Being born the son of Jungle Larry & Safari Jane
(Lawrence and Nancy Jane Tetzlaff), David Tetzlaff was almost destined
to a life among wild animals.
His father performed stunt work for Weissmuller
in the Tarzan movies, milked venomous snakes to be made into serum
during the second world war, filmed wildlife on four continents, and educated
thousands of school children and millions of adults at Cedar Point theme
park in Ohio and later at Naples Zoo. David's
mother, Nancy Jane traveled with Larry on many safaris and complemented
his films with still photography. Together Larry and Nancy cared for their
population of wild animals and operated both Ohio and Florida zoological
In addition to growing up in the zoo environment, David Tetzlaff
also accompanied his parents on trips to Africa where his experiences
ranged from playing along rivers in western Africa to witnessing stacks
of leopard skins confiscated from poachers.
with the Big Cats
As David was working at Cedar Point and Naples Zoo during the
1980s and early 1990s, he became one of the country's most accomplished
big cat trainers with a focus on leopards. Unlike many American trainers
who highlighted the ferocity of the animals, Tetzlaff trained in the European
style keeping very close contact with the cats and focusing on the relationship
between man and cat. That contact was perhaps best seen when Tetzlaff
was covered in a living blanket of seven-leopards - each cat possessing
all its teeth and claws (as all cats in the Tetzlaff's operations have
always had). Tetzlaff's extraordinary relationship with the cats received
attention in national magazines, European journals, and even internationally
on Japanese television.
But during those years, Tetzlaff began to see that even when he talked
about the plight of tigers in the wild or other endangered species, audiences
frequently walked away with a different perspective on animals than Tetzlaff
would like them to have. To resolve this, Tetzlaff started a revolution
in shows at Naples Zoo - a revolution that returned the zoo to
the educational roots of his parents.
What emerged was the Safari Canyon Open-Air Theater.
It showcases the first and still only presentations of their kind in the U.S. featuring
living animals complemented by stunning wildlife footage giving audiences
an accurate understanding of the animals and the issues affecting them
in the wild.
Trainer to Zoo Director
As zoo director, Tetzlaff spearheads the creation of new exhibits and
improvements of existing facilities and methodologies. This is exemplified
by his initiative to have Naples Zoo accredited by the prestigious
Association of Zoos and Aquariums. Founded in 1924, the AZA requires
rigorous standards for member zoos and has an intensive application process
involving multi-day inspections by zoo professionals and veterinarians.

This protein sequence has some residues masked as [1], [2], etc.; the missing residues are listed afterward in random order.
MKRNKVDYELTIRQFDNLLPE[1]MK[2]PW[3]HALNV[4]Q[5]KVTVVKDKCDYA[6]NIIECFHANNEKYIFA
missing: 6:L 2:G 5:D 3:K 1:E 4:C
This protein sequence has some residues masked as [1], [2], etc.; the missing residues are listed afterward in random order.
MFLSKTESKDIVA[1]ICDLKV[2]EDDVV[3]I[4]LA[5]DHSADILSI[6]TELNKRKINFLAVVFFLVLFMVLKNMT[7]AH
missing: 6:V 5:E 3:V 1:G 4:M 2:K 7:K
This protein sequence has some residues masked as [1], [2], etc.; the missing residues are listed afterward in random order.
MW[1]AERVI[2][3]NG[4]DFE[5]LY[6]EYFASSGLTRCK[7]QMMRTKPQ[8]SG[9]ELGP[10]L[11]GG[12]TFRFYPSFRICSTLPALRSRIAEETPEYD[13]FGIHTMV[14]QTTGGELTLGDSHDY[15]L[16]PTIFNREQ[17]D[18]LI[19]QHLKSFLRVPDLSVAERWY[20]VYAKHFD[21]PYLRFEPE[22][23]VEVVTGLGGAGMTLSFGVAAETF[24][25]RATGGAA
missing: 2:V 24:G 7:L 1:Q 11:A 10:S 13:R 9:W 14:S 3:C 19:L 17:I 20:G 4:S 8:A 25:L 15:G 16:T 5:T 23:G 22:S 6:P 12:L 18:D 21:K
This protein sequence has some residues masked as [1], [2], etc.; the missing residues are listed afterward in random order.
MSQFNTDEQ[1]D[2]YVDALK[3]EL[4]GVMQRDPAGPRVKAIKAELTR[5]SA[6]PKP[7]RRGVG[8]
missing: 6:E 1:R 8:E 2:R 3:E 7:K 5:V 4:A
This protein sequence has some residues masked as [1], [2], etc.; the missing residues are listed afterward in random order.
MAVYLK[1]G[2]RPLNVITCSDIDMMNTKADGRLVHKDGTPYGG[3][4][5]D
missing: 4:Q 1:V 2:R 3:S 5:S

Each zoo undergoes the complete accreditation process every five years
or before if any concerns arise. Beginning in 1998, Tetzlaff and staff
began the intensive work required to prepare the application and prepare
the facility for its first inspection. Their work was rewarded with AZA
accreditation being granted in 2001 and again in 2006 and 2011. As an accredited institution, Naples Zoo is able to be even more involved in conservation outside the wild
and zoo guests will be able to enjoy an increasing diversity of exotic
David and his brother Tim recently enjoyed a thrilling trip to Namibia's northern Kalahari where they spent an unforgettable few weeks traveling and enjoying the hospitality of a former warden of Etosha National Park and his family. As Tetzlaff looks to the future, he continues to interact with the wild animals and speaks to audiences
in and outside the Zoo about the wonder of wildlife and the value of conservation.
David recently hosted a sold out tour to South Africa and Zimbabwe in 2011. He hosted another thrilling sold out safari to Tanzania in October of 2012.
Leaving Naples Zoo
Following his return from Africa, David transitioned to a new position he accepted as Vice President of Zoological Operations at Central Florida Zoo and Botanical Gardens in Sanford.
In his message to the Zoo Board of Directors, David said, “It has been a privilege to be part of the team that has successfully transitioned a beloved family business into a highly successful nonprofit that is recognized both locally and nationally as an imaginative and trend-setting institution. I am very proud of what we have accomplished together in regards to our incredible growth, continuing attendance records, public support, growing our donor base and creating wonderful attractions within the Zoo.”
Matt McLean, President of the Zoo Board, said, “This is a wonderful opportunity for David, and of course we now have very big shoes to fill at the Naples Zoo. David’s lifelong involvement, his passion for our animals and his unique approach to creating exciting exhibits has led the Naples Zoo to become a world-class destination for residents and visitors to the area.”
To the Zoo family, David said, “I sincerely appreciate the incredible and enthusiastic support we’ve received over the years, especially during this past decade of exponential growth. We’ve added a new exhibit every year, increased our animal collection and worked every day to make your Zoo a unique experience. None of this would have been possible without you.”